Senescence occurs in response to a number of damaging stimuli to limit oncogenic transformation and cancer development. As no single, universal senescence marker has been discovered, the confident classification of senescence induction requires the parallel assessment of a series of hallmarks. Therefore, there is a growing need for “first-pass” tools of senescence identification to streamline experimental workflows and complement conventional markers.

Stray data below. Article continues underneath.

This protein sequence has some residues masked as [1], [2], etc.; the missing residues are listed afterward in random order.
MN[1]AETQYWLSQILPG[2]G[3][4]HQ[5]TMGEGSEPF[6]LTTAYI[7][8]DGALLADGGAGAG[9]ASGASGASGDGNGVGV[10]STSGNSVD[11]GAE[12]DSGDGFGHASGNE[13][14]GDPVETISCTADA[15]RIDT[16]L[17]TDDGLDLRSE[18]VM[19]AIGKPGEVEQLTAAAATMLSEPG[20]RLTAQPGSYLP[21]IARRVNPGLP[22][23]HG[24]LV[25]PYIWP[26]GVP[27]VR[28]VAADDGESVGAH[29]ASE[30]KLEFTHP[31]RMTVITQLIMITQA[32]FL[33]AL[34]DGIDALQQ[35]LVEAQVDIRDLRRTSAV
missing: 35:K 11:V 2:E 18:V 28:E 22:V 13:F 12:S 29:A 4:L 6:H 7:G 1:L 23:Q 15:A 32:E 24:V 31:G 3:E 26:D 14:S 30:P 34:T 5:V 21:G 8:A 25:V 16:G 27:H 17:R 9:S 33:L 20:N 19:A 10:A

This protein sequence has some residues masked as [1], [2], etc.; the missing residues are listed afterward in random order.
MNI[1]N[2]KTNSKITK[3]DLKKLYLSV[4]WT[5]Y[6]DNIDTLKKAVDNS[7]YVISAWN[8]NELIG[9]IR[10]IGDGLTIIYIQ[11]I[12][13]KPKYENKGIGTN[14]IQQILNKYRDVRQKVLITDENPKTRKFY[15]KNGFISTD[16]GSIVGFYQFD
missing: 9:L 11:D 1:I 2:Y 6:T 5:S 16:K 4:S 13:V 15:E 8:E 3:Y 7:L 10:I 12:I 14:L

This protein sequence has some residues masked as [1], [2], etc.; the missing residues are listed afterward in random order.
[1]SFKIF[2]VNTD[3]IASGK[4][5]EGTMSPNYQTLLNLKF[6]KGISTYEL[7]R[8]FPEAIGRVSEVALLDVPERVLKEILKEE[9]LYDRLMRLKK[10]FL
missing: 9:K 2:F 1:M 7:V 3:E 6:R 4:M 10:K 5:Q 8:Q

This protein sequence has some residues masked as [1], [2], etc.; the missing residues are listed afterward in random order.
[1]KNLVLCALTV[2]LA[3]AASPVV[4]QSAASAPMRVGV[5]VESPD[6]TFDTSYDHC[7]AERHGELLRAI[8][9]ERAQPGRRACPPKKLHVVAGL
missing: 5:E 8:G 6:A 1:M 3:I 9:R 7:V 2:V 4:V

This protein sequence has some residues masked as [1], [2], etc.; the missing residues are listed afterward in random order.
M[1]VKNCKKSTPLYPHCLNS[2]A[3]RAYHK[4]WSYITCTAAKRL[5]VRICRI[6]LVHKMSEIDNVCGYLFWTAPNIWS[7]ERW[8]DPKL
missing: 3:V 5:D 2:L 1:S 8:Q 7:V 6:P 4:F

Here, we utilise a high content, multidimensional phenotypic profiling-based approach, to assess the morphological profiles of senescent cells induced via a range of stimuli. In the context of senescence, we refer to these as senescence-associated morphological profiles (SAMPs), as they facilitate distinction between senescent and proliferating cells. The complexity of the profiles generated also allows exploration of the heterogeneity both between models of senescence and within an individual senescence model, providing a level of insight at the single cell level. Furthermore, we also demonstrate that these models are applicable to the assessment of senescence in vivo, which remains a key challenge for the field. Therefore, we believe SAMPs has the potential to serve as a useful addition in the repertoire of senescence researchers, either as a first-pass tool or as part of the established senescence hallmarks.